The Pulse: April 12, 2024

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  • 17°C: Clearing in the morning. Wind becoming west 20 km/h gusting to 40 late in the morning. High 17. UV index 3 or moderate. (forecast)
  • Teal: The High Level Bridge will be lit teal for Month of the Military Child. (details)
  • 7pm: The Edmonton Oilers (48-24-5) host the Arizona Coyotes (34-40-5) at Rogers Place. (details)
  • 8pm, April 13: The Oilers (48-24-5) host the Vancouver Canucks (48-22-9) at Rogers Place. (details)

A person holding a golf cub poses in a restaurant in golf attire.

Edmonton food legend hits another kind of green

By Colin Gallant

Siu To, the man credited with bringing the iconic green onion cake to Edmonton in 1980, and known to many as the Green Onion Cake Man, has invented his own golf club out of sheer love for the sport.

Nomess Golf's driver is "almost revolutionary," To told Taproot. It's for sale at Victoria Golf Course and Driving Range for $350, far less than Today's Golfer's picks, which run around $600 U.S. each.

"Your mind is always wanting to be improving something, to make it better," To said. "I think I should share this idea with public. I don't want to be a big manufacturer."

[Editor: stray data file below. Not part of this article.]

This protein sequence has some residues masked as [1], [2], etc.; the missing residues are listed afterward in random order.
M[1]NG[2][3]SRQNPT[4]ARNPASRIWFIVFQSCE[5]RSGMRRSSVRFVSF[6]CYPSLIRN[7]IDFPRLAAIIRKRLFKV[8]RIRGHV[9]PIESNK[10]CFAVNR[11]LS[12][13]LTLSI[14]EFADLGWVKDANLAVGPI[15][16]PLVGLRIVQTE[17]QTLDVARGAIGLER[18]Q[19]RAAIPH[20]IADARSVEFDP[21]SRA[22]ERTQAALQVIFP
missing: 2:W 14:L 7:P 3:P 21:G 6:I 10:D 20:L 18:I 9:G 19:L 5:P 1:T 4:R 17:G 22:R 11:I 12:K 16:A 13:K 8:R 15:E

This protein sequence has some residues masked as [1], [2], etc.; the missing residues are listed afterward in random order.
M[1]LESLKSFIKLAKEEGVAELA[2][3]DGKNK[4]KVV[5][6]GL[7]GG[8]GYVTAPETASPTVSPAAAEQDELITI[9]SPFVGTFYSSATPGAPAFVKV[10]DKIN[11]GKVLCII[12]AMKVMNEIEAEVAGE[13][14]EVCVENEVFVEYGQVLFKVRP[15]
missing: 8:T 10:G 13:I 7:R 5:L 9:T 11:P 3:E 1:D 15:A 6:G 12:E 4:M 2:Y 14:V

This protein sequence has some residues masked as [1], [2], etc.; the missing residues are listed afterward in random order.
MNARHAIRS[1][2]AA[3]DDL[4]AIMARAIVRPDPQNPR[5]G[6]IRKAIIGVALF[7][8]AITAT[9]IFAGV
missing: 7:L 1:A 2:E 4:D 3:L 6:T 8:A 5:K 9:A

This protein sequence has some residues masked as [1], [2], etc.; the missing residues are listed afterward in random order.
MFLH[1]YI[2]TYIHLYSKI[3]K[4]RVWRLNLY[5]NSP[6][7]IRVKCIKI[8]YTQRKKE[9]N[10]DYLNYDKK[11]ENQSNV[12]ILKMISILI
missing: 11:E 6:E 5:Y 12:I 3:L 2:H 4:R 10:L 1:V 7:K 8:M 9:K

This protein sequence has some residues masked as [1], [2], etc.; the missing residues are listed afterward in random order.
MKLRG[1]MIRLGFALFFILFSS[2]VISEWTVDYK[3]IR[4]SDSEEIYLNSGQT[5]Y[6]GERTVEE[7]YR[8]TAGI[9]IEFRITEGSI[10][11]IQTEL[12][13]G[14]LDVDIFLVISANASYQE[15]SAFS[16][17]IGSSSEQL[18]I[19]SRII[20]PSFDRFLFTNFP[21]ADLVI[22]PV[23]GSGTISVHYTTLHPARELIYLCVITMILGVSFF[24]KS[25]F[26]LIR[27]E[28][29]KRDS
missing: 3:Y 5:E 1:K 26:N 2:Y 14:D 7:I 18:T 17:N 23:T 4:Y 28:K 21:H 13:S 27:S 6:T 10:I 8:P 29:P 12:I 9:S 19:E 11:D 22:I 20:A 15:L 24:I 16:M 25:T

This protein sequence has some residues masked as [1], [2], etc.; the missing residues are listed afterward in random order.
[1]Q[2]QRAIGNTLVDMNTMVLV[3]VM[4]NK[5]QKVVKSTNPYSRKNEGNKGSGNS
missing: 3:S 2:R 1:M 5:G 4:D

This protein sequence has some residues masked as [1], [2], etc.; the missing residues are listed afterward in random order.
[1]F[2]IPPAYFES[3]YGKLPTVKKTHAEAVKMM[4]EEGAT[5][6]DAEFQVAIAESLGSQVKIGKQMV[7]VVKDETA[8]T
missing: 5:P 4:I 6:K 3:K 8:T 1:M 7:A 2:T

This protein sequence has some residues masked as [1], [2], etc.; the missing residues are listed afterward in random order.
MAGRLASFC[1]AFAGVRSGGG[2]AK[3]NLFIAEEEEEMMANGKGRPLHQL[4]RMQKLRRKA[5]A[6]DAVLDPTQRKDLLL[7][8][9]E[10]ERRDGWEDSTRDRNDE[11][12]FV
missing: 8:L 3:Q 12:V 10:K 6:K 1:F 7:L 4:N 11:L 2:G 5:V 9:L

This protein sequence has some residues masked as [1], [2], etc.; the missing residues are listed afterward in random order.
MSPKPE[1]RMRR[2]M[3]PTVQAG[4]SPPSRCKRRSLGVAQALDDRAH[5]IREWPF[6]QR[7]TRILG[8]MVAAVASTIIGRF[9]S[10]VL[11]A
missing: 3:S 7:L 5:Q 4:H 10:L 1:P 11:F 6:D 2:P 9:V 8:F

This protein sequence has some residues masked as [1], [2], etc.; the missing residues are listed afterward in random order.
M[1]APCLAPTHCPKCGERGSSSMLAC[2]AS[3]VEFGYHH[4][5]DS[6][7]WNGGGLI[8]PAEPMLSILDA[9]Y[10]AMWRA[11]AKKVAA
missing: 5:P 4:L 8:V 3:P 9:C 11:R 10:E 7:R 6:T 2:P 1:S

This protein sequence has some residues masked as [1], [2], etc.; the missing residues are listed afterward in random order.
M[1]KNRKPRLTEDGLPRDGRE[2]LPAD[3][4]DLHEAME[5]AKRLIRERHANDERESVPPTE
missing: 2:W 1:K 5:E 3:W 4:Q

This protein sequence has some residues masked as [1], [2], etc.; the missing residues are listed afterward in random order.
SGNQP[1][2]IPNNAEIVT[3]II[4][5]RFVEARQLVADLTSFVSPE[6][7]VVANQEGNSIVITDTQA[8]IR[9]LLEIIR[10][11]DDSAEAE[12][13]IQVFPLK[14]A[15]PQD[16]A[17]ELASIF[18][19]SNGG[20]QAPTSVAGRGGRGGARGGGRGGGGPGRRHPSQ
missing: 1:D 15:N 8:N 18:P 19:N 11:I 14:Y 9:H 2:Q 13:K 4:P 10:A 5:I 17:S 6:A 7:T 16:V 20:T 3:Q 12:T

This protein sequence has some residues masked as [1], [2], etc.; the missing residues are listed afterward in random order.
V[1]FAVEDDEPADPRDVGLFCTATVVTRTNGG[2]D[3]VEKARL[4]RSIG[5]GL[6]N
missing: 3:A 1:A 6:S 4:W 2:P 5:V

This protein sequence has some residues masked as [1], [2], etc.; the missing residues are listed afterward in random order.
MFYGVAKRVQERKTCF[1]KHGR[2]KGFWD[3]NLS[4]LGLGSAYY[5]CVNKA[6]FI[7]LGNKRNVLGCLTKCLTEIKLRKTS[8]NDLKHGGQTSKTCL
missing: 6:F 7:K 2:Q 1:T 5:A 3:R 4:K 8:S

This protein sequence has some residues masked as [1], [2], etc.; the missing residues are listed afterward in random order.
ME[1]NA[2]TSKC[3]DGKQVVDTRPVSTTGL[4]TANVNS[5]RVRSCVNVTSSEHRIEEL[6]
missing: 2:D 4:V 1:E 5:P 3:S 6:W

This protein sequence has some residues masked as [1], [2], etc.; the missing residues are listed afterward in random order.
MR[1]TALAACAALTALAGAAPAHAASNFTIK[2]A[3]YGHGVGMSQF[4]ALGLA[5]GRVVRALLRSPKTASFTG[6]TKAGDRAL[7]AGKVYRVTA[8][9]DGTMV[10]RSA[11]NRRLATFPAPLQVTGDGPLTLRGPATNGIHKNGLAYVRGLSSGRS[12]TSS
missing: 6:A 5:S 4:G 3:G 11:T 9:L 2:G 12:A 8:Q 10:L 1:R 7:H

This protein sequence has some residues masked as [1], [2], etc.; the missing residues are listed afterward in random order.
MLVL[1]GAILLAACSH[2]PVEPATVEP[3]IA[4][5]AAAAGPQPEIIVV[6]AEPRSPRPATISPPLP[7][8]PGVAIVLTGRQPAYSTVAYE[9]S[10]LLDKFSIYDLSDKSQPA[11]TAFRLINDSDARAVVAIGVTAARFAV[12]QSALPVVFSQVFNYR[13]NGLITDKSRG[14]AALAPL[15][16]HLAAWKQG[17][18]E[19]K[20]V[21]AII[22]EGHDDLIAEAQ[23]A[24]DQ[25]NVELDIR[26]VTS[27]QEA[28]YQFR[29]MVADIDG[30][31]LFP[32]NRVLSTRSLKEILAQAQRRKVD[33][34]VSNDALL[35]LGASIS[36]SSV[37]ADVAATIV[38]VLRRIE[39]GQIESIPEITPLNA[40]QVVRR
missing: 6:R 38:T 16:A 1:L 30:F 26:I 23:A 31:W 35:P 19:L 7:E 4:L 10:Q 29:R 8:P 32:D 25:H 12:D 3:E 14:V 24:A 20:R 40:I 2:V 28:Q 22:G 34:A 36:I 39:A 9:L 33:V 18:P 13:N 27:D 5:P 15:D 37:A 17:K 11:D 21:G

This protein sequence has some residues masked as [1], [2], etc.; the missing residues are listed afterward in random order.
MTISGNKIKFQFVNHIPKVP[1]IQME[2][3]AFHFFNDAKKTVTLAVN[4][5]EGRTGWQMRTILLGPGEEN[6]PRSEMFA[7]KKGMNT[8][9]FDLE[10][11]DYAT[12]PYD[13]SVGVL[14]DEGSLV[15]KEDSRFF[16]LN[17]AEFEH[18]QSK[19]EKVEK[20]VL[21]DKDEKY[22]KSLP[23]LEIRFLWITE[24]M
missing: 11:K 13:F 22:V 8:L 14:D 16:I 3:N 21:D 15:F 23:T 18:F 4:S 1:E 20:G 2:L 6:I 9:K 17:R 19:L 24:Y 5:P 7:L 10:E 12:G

A toolmaker in Hong Kong before moving to Edmonton in 1975, To created the club's design. His driver is different from the average club. With a curved, convergent face, the club makes swings cut at a right angle, while most drivers are divergent faced or straight. His design aims to cut down on slices.

To spent two years working with an agent and manufacturer, and playing golf with a prototype before putting the club on sale.

He contrasted golf skills to driving a car, saying that unlike driving, which is habitual, in golf one needs to reorient themselves every season. To thinks that is "unacceptable," and said his Nomess driver addresses the issue.

"You have to retrain your body," To said of the annual golf season. He said his driver reduces that burden because its geometrical design lends a Gaudi-esque naturalism to gameplay.

He also said reading is fundamental. It's the act of assessing your environment to optimize your performance.

At 84, To isn't much concerned with making a buck on golf — even though he suggested he may launch a wider array of clubs in the future. He just wants to share his pet project with fellow players.

But To did offer thoughts on what may happen to Green Onion Cake Man, the business, after he is gone.

Continue reading

Headlines: April 12, 2024

By Kevin Holowack

  • The City of Edmonton released a report on its proposed spring operating budget adjustments, which recommends an 8.7% tax increase for 2024, 2.1% higher than what council approved last November. Administration also recommends raising property taxes by 7% for 2025 and 6.4% for 2026, compared to the 5.3% and 4.7% approved last fall. Stacey Padbury, Edmonton's chief financial officer, said expenses have grown faster than expected, but staff now have a "much better sense" of how much costs will increase moving forward. Council is scheduled to debate the proposed changes on April 23 and 24.